JAKARTA — A two-year-old Indonesian boy who smokes about 40 cigarettes a day will have specialist treatment next week to wean him off his habit, officials said Friday.
Little Ardi Rizal became an Internet sensation and unwitting poster-boy for Indonesia’s failure to regulate smoking after a video of him greedily puffing on a cigarette appeared online last month.
“The boy was able to stop smoking for about two hours after we distracted his attention with toys,” the chairman of the National Commission for Child Protection, Seto Mulyadi, told AFP.
He said a multi-disciplinary team including a paediatrician and a psychiatrist would be brought in to treat Ardi next week.
“I’m pretty sure that with serious treatment, the boy will be able to gradually quit this bad habit,” he said.
The toddler from Sumatra island reportedly became a nicotine addict after his father gave him his first cigarette at just 18 months old.
His parents say he throws tantrums and beats his head against a wall if denied cigarettes, but his father nonetheless insists he is “healthy”.
The case has highlighted the tobacco industry’s aggressive marketing to women and children in developing countries like Indonesia, where regulations are weak and many people do not know that smoking is dangerous.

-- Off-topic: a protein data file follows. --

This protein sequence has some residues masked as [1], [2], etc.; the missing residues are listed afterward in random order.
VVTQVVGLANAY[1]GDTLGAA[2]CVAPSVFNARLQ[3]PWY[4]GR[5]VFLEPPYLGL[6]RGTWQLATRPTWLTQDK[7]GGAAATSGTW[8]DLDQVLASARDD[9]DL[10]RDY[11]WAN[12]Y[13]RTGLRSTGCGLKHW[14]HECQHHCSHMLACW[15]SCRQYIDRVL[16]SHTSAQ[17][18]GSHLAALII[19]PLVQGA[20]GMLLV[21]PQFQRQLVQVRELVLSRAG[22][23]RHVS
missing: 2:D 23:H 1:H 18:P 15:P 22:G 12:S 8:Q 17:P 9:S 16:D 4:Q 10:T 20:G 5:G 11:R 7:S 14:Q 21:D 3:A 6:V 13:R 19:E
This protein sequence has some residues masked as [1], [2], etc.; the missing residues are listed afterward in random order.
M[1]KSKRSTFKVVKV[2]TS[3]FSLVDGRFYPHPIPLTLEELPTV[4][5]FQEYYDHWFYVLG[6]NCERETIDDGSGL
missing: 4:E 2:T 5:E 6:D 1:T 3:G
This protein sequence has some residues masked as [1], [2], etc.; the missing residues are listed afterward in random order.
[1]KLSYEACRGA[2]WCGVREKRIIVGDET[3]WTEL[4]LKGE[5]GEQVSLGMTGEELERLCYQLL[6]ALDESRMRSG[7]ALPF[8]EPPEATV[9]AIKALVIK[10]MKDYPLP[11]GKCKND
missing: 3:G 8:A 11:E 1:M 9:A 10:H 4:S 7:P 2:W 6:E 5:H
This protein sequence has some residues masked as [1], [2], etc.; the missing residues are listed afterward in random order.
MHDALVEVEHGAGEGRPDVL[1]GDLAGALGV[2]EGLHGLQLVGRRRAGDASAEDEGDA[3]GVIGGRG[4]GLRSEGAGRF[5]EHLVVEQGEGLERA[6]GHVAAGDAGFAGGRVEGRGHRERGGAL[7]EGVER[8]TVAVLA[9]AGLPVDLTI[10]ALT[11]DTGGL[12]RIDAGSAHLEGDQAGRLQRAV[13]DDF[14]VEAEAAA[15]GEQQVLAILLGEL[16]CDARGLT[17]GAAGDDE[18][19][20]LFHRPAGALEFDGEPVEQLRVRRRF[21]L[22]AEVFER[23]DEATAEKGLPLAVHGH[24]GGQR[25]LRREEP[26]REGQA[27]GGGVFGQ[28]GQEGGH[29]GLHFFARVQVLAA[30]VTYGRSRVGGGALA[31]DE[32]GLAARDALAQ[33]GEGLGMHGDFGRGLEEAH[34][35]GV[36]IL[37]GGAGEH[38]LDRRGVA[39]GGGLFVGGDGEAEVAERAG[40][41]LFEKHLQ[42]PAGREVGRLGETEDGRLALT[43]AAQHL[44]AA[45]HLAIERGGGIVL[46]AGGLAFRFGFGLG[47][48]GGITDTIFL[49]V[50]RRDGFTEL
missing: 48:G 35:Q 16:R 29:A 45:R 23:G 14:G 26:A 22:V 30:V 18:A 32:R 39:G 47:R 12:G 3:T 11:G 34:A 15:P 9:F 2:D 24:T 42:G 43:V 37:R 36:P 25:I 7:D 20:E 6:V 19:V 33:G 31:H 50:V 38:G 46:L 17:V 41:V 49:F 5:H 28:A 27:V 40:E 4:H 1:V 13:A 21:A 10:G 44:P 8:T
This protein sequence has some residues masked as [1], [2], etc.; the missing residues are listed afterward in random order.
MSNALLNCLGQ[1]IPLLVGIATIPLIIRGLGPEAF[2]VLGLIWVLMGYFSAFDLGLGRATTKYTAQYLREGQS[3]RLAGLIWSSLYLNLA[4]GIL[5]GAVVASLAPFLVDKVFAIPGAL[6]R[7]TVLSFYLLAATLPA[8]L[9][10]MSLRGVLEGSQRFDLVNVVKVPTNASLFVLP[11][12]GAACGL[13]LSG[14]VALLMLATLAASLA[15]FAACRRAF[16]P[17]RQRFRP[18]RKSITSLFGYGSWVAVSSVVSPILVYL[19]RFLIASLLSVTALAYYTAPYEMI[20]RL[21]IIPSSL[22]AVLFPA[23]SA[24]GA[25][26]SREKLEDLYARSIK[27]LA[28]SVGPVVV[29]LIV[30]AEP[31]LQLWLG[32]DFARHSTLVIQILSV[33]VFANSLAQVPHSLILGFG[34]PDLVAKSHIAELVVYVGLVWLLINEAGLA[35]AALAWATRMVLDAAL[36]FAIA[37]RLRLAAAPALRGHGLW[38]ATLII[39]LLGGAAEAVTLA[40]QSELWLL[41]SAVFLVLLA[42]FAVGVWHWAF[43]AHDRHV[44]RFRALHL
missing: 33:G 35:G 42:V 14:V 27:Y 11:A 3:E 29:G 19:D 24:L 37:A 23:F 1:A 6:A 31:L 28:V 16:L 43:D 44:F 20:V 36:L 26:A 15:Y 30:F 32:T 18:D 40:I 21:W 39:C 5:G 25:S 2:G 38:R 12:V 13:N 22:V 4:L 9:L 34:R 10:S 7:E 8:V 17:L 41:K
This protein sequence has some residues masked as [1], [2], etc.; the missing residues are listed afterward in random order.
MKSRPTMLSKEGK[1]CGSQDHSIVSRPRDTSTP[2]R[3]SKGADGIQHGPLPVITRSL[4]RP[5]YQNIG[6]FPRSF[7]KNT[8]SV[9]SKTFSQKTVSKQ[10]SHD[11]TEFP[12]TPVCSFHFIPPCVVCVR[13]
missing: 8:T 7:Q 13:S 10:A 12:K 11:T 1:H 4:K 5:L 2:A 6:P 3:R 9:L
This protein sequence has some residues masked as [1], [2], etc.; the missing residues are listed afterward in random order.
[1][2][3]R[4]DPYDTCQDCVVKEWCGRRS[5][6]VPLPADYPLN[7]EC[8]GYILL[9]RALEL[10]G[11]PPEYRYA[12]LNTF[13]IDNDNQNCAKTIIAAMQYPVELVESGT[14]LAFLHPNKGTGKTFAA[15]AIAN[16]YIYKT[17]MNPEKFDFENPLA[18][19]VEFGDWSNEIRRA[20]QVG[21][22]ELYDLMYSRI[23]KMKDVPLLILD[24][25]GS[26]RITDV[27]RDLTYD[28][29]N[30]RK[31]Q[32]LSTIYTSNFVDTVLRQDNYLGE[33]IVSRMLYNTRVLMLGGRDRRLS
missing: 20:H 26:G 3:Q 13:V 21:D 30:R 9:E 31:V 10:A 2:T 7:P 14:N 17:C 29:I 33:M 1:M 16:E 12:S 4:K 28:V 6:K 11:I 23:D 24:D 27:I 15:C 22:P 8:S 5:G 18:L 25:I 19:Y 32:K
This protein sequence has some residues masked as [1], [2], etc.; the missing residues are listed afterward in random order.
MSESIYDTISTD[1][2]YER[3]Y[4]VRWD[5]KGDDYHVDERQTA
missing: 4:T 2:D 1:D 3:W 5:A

Another Indonesian child smoker, four-year-old Sandi Adi Susanto from Java island, caused a similar international stir when a video of him smoking and swearing went viral on the Internet earlier this year.
Mulyadi said child welfare officials had succeeded in helping Sandi to cut back but he still smoked regularly.
Cigarette consumption in the Southeast Asian archipelago of some 240 million people soared 47 percent in the 1990s, according to the World Health Organisation (WHO).
Almost 70 percent of men over 20 years of age smoke and regular smoking among women almost tripled to 4.5 percent between 1995 and 2004, it said. Some 3.2 percent of three- to 15-year-olds are regular smokers, according to Indonesian figures.
The WHO says about 400,000 Indonesians die every year from smoking-related illnesses.